FIGURE 5
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Figure 5. Effect of temperature on Cel12E activity. (A) Influence of the temperature on the activity of Cel12E toward CMC at pH 5.5 in a 10-min assay. (B) Thermal inactivation kinetics of Cel12E at various temperatures. The purified enzyme was incubated at a concentration of 0.5 μg/ml at 80°C (triangles), 92°C (squares), or 97°C (circles) for different periods of time before determining the residual activity at 92°C in 50 mM MES buffer, pH 5.5 with CMC as substrate. Activity data are represented as relative activity from duplicate measurements (±SD).

Discussion

Recent examples of extremely thermostable hydrolases, isolated via functional screenings, include esterases and lipases from hot solfataric springs and compost samples (Rhee et al., 2005; Leis et al., 2015), esterases from hypersaline deep sea brines (Alcaide et al., 2015a), carboxyl esterases from microbial communities inhabiting the shrimp Rimicaris exoculata dominating the fauna in deep-sea hydrothermal vent sites along the Mid-Atlantic Ridge (Alcaide et al., 2015b), an amylase from hydrothermal deep sea vents (Wang et al., 2011), and cellulolytic and hemicellulolytic enzymes from a naturally heated volcano site (Mientus et al., 2013).

In this study, we uncovered various hydrolase enzymes from diverse environments by functional screenings of mixed genomic DNA libraries from mesophilic, thermophilic, and hyperthermophilic microorganisms in the expression host E. coli at various temperatures. From 60 active clones, the majority (60%) of the enzymatic activities were observed when screening was performed at E. coli’s optimal growth temperature between 30 and 37°C, and a fraction of 40% was found to be active at lower or higher screening temperatures. Out of 20,000 single fosmid clones, one originating from a HA library screened at 70°C carried a particularly interesting fosmid encoding cellulolytic activity. Sequence analysis and subcloning experiments revealed that the gene responsible for this activity encoded a GHF12 endoglucanase termed Cel12E, which was characterized in more detail. The deduced Cel12E primary structure as well as the neighboring ORFs on the fosmid insert suggested that the gene originated from an extremely thermophilic archaeon possibly related to the genus Thermococcus.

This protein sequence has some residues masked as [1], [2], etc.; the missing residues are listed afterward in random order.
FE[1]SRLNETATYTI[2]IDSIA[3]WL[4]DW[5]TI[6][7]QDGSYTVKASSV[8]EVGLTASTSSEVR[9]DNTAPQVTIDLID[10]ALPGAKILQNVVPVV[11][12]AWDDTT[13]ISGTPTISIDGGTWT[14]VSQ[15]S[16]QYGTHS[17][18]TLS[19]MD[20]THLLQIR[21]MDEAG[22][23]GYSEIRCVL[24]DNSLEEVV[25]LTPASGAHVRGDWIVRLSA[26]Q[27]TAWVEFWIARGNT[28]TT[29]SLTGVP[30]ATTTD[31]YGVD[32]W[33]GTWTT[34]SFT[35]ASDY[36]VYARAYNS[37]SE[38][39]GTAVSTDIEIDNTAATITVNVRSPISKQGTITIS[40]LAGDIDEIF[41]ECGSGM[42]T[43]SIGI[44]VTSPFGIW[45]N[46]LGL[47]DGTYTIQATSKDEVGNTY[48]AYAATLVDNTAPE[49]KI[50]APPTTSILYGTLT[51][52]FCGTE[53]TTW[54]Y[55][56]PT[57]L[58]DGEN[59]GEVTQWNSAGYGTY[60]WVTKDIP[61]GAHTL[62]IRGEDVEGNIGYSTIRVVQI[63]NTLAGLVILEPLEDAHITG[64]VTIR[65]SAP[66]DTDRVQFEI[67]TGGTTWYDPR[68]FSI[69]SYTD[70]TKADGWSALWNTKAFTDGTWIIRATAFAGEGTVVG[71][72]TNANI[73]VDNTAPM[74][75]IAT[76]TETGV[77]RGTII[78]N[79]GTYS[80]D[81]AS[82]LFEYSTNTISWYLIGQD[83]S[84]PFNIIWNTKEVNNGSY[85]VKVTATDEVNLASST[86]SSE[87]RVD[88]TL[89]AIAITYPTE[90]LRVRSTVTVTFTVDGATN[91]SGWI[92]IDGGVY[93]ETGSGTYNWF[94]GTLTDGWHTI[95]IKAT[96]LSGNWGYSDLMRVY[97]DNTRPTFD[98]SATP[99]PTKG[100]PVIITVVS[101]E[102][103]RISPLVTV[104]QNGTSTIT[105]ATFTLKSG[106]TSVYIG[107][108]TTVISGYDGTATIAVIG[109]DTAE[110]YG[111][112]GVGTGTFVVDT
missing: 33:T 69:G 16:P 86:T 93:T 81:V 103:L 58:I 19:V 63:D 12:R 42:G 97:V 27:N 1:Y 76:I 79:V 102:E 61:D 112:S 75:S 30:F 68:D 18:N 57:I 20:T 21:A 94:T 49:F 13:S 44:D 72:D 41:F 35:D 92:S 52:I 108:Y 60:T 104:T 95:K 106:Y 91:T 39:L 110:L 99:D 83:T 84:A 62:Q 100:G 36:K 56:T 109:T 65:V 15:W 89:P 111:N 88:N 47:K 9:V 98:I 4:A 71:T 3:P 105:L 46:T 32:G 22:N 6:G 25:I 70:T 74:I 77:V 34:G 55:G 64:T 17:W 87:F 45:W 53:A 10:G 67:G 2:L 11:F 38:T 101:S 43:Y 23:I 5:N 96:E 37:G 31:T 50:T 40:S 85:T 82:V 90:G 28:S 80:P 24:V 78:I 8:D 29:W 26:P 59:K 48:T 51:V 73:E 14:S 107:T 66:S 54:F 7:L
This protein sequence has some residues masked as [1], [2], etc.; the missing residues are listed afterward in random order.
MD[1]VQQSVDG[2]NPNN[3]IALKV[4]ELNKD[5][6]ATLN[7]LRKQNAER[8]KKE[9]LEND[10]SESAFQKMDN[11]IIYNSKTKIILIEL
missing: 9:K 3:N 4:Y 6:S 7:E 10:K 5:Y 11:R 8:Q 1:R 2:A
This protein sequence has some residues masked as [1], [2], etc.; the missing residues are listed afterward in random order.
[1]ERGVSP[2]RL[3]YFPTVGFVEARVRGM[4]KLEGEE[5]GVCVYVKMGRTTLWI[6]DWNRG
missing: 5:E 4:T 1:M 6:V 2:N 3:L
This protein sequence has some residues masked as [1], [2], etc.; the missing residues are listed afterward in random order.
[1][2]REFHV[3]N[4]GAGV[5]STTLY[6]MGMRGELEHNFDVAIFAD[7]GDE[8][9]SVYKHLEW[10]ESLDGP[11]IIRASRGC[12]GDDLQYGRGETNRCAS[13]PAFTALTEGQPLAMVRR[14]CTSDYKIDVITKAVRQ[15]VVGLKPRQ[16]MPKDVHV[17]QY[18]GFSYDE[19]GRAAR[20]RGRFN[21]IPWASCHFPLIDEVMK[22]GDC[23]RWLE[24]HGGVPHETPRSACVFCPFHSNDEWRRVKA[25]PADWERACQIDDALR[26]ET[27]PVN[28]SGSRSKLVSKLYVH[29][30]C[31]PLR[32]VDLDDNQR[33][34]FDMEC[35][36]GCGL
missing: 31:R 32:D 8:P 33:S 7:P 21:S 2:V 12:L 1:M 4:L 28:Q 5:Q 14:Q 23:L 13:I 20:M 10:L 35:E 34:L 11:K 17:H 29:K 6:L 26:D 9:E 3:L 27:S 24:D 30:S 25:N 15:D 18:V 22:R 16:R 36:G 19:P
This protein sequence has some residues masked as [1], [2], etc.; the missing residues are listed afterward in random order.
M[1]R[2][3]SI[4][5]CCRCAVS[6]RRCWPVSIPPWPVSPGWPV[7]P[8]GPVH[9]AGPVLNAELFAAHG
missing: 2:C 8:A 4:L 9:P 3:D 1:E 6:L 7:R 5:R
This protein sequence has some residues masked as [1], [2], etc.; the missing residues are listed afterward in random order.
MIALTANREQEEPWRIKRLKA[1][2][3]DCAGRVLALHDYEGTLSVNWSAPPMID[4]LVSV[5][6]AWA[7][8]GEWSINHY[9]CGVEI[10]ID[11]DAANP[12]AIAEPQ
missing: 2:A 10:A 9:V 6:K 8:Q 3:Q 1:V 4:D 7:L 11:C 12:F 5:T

A surprisingly low number of GHF12 proteins from hyperthermophilic archaea (Sulfolobus solfataricus P2, Pyrococcus furiosus DSM 3638, and Caldivirga maquilingensis IC-167) have been identified and characterized so far. They are all remarkably thermostable proteins with extremely high temperature optima between 80 and 100°C, while pH optima, substrate specificities, and activities can vary substantially (Bauer et al., 1999; Limauro et al., 2001; Huang et al., 2005; Girfoglio et al., 2012).

The GHF12 (formerly known as cellulase family H) belongs to glycoside hydrolase clan C, the members of which have a β-jelly roll structure with two glutamate residues serving as catalytic nucleophile/base and catalytic proton donor in a retaining mechanism of hydrolysis. According to the CAZy database2 (Lombard et al., 2014), GHF12 family proteins with endoglucanase activity (EC 3.2.1.4) are found in all domains of life, while β-1,3-1,4-glucanase (EC 3.2.1.73), xyloglucan hydrolase (EC 3.2.1.151), and xyloglucan endotransglycosylase (EC 2.4.1.207) activities seem mainly to be restricted to eukaryotes. The substrate spectrum of Cel12E determined by us confirmed the predicted endoglucanase activity, as it was able to hydrolyze mainly β-1,4-glycosidic cellulosic polysaccharides like CMC, β-glucan, hydroxyethylcellulose, and PASC, with only little activity on microcrystalline cellulose. It is interesting to note that Cel12E displays activity toward xyloglucan and xylans, which has not been previously reported for prokaryotic GH12 enzymes. The in silico characterization of the Cel12E protein revealed the presence of two CBMs at the C-terminus, which both belong to the CBM2 family. CBMs of this family can be divided into two types, based on the structural properties of the substrate they bind (Simpson et al., 2000). Cel12E was found to bind to cellulose but not to xylans. The presence of two CBMs can be explained as an adaptation to efficiently bind polysaccharides at extremely high temperatures. Tandem CBMs increase the affinity for polysaccharides by a factor of 10 to 100 compared to single CBMs, and since glycoside hydrolases with multiple CBMs occur most frequently in thermo- or hyperthermophilic organisms, CBM duplication may be a way to compensate for the loss of binding affinity that is observed with most molecular interactions at higher temperatures (Boraston et al., 2004).

Cel12E has a unique multidomain architecture that does not seem to exist in known proteins from other organisms. Other archaeal proteins comprising CBM2 domains seem to be exclusively connected to GH18 catalytic modules, as in the case of P. furiosus DSM3638 chitinase ChiA and ChiB (Oku and Ishikawa, 2006; Nakamura et al., 2008) and Thermococcus kodakarensis KOD1 ChiA (Tanaka et al., 1999). Interestingly, Cel12E also displayed chitin-binding ability, which presumably is brought about by its CBM2 modules, although no chitin-degrading activity was observed. Future experiments will help to clarify if the Cel12E CBM2 modules are responsible for the observed binding to cellulose, or if this capacity is due to other parts of the protein.